ADAS researchers co-author paper in Nature Food promising to transform global agriculture

Roger Sylvester-Bradley

Productive relationships between farmers and scientists are crucial to solving the urgent challenges facing agriculture such as food security and net zero, according to an international team of researchers which includes ADAS crop physiologists and inventors of the Yield Enhancement Network, Prof Roger Sylvester-Bradley & Dr Daniel Kindred.

In their article just published in the high-impact journal Nature Food, the international team of authors urges agricultural research organisations and funders to recognise that for farming to make the rapid changes it needs, it is essential to build “productive relationships between farmers and scientists … catalysed by the analytical, learning and decision support opportunities presented by digital technologies.”

Farming is risky and still has huge uncertainties, driven by weather, and other daunting complexities. With On-Farm Experimentation (OFE), farmers actively undertake their own research to test how these challenges are best met on their own farms. Scientists help them set answerable questions and then apply new approaches that can interpret big multi-farm datasets. Harnessing farmers’ own knowledge and ability to innovate is fundamental to solving agricultural challenges globally. Formal research has largely missed out on this vital component. OFE is now rising in popularity across the world, driven by digital technologies, the need for decentralised research and other factors. However, it still requires support and better recognition by funders and investors to truly revolutionise current ways of farming globally.

The Yield Enhancement Network (YEN), founded and managed by ADAS, is listed as a prime example to demonstrate the new potential of ‘On-Farm Experimentation’. The datasets gathered through YEN via hundreds of farms have allowed both farmers and researchers to tease out farm-specific changes as well as new generalisable insights on how to grow more efficiently and develop solutions to challenges which, on an individual farm level, seem insurmountable.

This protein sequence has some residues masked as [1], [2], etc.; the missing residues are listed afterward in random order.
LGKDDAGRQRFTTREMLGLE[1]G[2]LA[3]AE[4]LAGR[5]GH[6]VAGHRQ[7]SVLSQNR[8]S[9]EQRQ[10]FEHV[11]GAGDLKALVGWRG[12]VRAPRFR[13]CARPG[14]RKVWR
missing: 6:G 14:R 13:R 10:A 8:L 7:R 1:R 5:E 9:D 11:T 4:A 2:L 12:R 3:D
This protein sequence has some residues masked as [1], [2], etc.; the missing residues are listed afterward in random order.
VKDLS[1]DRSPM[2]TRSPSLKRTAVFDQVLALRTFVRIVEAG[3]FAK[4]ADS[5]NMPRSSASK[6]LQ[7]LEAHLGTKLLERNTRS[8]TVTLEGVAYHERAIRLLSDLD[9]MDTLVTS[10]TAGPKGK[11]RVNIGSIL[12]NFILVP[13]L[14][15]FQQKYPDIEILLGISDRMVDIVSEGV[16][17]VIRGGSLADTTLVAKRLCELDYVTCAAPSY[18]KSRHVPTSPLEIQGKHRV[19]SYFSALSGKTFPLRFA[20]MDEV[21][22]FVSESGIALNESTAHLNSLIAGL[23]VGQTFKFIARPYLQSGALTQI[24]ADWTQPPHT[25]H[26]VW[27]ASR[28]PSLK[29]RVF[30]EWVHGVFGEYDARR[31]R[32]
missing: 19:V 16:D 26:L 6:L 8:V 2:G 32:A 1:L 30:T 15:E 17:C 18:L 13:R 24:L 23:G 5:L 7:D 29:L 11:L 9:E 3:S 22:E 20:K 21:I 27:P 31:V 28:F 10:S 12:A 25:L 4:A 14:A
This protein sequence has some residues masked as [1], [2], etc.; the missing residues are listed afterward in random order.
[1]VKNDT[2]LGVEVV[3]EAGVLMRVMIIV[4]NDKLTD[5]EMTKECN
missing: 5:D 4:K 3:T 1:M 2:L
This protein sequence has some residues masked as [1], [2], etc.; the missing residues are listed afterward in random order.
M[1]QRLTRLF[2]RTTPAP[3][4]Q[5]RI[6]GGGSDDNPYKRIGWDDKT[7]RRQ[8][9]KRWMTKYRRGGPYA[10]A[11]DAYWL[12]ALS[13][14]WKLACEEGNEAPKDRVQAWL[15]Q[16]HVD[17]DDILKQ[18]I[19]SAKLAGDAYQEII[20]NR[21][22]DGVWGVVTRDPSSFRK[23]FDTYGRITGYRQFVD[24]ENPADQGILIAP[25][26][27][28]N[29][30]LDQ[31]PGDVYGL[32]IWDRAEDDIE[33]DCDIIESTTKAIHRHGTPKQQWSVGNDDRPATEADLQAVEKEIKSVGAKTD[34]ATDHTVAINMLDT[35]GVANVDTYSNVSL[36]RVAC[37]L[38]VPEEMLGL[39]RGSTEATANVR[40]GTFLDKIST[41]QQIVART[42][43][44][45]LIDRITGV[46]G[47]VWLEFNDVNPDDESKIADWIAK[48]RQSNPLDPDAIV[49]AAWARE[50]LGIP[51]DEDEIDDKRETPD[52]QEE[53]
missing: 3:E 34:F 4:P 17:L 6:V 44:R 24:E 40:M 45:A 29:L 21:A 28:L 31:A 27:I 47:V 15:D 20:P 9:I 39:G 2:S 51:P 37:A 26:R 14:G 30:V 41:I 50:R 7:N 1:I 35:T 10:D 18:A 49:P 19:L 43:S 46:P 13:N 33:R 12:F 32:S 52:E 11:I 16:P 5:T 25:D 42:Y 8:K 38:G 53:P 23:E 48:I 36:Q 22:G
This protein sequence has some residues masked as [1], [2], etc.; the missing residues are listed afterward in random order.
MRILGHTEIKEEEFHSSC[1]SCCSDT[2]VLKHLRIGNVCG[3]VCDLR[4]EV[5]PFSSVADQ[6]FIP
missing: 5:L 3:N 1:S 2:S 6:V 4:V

The full Nature Food paper can be found at:

Prof Roger Sylvester-Bradley, YEN Director said that

“The YEN is a fantastic example of the farming industry doing its own ‘Action Research’– whilst celebrating and rewarding excellence in cropping, we are also leading the way in showing how physical benchmarking and on-farm experimentation can be shared by everyone. These advances now need further support to develop the potentially huge public, as well as private, benefits of digital agriculture.”

Dr Daniel Kindred, crop physiologist at ADAS, commenting on wheat yields said,

“Over nine harvests YEN has now created an invaluable database of >2,000 yields and >500,000 explanatory observations. With YEN members and sponsors we are now analysing these to work out how to grow better crops, but there is huge potential for deeper analysis, on-farm trials and learning. And we can now look to join forces with the new global community of ‘On-Farm Experimenters’ which we estimate has already involved over 30,000 farms.”